NAFTA has also been credited with the rise of the Mexican middle class. A Tufts University study found that NAFTA lowered the average cost of basic necessities in Mexico by up to 50%. This price reduction has increased cash-on-hand for many Mexican families, allowing Mexico to graduate more engineers than Germany each year.
The growth from new orders of products indicates that there was an increase in the demand from manufacture products. This increased demand resulted in an expansion of the production and a higher employment rate to satisfy the increment in the demand. The growth in the maquiladora industry and in the manufactory industry has been of 4.7% by August, 2016. Three quarters of the outer market of importation and exportations comes from the U.S.
Tufts University political scientist Daniel W. Drezner has argued that NAFTA made it easier for Mexico to transform to a real democracy and become a country that views itself as North American. This has boosted cooperation between the United States and Mexico.
In a 2012 survey of leading economists, 95% supported the notion that on average, U.S. citizens benefited on NAFTA. A 2001 Journal of Economic Perspectives review found that NAFTA was a net benefit to the United States. A 2015 study found that US welfare increased by 0.08% as a result of the NAFTA tariff reductions, and that US intra-bloc trade increased by 41%.
In 2015, the Congressional Research Service concluded that the “net overall effect of NAFTA on the U.S. economy appears to have been relatively modest, primarily because trade with Canada and Mexico accounts for a small percentage of U.S. GDP. However, there were worker and firm adjustment costs as the three countries adjusted to more open trade and investment among their economies.”
The U.S. Chamber of Commerce credits NAFTA with increasing U.S. trade in goods and services with Canada and Mexico from $337 billion in 1993 to $1.2 trillion in 2011, while the AFL-CIO blames the agreement for sending 700,000 American manufacturing jobs to Mexico over that time.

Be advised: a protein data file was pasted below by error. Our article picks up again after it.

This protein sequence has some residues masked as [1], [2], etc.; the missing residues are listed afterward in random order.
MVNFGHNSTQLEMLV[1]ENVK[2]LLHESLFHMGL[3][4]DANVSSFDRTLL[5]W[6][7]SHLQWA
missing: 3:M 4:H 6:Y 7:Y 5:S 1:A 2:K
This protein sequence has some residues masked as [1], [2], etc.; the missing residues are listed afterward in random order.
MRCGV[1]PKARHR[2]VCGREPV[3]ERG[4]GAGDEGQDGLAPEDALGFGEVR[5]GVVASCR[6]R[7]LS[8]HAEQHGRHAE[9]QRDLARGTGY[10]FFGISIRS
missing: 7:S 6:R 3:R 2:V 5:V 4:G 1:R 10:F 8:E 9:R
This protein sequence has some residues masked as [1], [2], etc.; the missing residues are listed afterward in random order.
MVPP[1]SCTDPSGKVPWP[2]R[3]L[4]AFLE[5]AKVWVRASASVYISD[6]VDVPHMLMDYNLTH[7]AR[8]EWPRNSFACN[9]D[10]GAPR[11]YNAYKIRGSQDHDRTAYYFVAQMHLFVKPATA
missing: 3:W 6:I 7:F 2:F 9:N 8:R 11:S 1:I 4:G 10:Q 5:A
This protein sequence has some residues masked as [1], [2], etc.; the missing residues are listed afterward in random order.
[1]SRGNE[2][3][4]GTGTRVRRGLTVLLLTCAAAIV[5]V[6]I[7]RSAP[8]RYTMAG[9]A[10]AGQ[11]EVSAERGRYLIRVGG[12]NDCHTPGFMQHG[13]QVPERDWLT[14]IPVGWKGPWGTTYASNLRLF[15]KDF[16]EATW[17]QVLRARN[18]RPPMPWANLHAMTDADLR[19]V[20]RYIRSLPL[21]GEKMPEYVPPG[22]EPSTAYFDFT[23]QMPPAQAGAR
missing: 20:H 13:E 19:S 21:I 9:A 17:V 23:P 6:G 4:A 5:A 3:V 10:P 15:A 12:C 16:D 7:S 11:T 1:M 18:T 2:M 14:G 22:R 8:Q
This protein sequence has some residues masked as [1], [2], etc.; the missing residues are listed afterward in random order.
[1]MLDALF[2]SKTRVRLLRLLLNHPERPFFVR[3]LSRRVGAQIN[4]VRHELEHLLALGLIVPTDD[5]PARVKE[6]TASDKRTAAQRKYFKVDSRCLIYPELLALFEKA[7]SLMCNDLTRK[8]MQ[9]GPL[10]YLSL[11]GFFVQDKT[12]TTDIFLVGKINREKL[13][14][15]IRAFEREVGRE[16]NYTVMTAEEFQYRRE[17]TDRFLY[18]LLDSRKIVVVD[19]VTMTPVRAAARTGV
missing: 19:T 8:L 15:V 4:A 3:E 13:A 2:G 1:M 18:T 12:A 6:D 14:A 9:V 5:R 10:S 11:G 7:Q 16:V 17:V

University of California, San Diego, economics professor Gordon Hanson has said that NAFTA helped the U.S. compete against China and therefore saved U.S. jobs. While some jobs were lost to Mexico as a result of NAFTA, considerably more would have been lost to China if not for NAFTA.
The U.S. had a trade surplus with NAFTA countries of $28.3 billion for services in 2009 and a trade deficit of $94.6 billion (36.4% annual increase) for goods in 2010. This trade deficit accounted for 26.8 percent of all U.S. goods trade deficit.
In a study published in the August 2008 issue of the American Journal of Agricultural Economics, NAFTA has increased U.S. agricultural exports to Mexico and Canada even though most of this increase occurred a decade after its ratification. The study focused on the effects that gradual “phase-in” periods in regional trade agreements, including NAFTA, have on trade flows. Most of the increase in members’ agricultural trade, which was only recently brought under the purview of the World Trade Organization, was due to very high trade barriers before NAFTA or other regional trade agreements.
The U.S. foreign direct investment (FDI) in NAFTA countries (stock) was $327.5 billion in 2009 (latest data available), up 8.8% from 2008. The U.S. direct investment in NAFTA countries is in nonbank holding companies, and in the manufacturing, finance/insurance, and mining sectors. The foreign direct investment of Canada and Mexico in the United States (stock) was $237.2 billion in 2009 (the latest data available), up 16.5% from 2008.
Many American small businesses depend on exporting their products to Canada or Mexico under NAFTA. According to the U.S. Trade Representative, this trade supports over 140,000 small- and medium-sized businesses in the US.
According to the Economic Policy Institute, California, Texas, Michigan and other states with high concentrations of manufacturing jobs were most affected by job loss due to NAFTA. EPI economist Robert Scott estimates some 682,900 U.S. jobs have been “lost or displaced” as a result of the trade agreement. However, other studies have found that NAFTA only had a modest impact on manufacturing employment, and that automation explains away 87% of the losses in manufacturing jobs.
According to University of California, Berkeley professor of economics Brad DeLong, NAFTA had an insignificant impact on US manufacturing. The adverse impact on manufacturing has been way exaggerated in US political discourse according to DeLong, which is something that Harvard economist Dani Rodrik agrees with.
For more details on this topic, see NAFTA’s Impact on the Environment.
According to a study in the Journal of International Economics, NAFTA reduced pollution emitted by the US manufacturing sector: “On average, nearly two-thirds of the reductions in PM10 and SO2 emissions from the U.S. manufacturing sector between 1994 and 1998 can be attributed to trade liberalization following NAFTA.”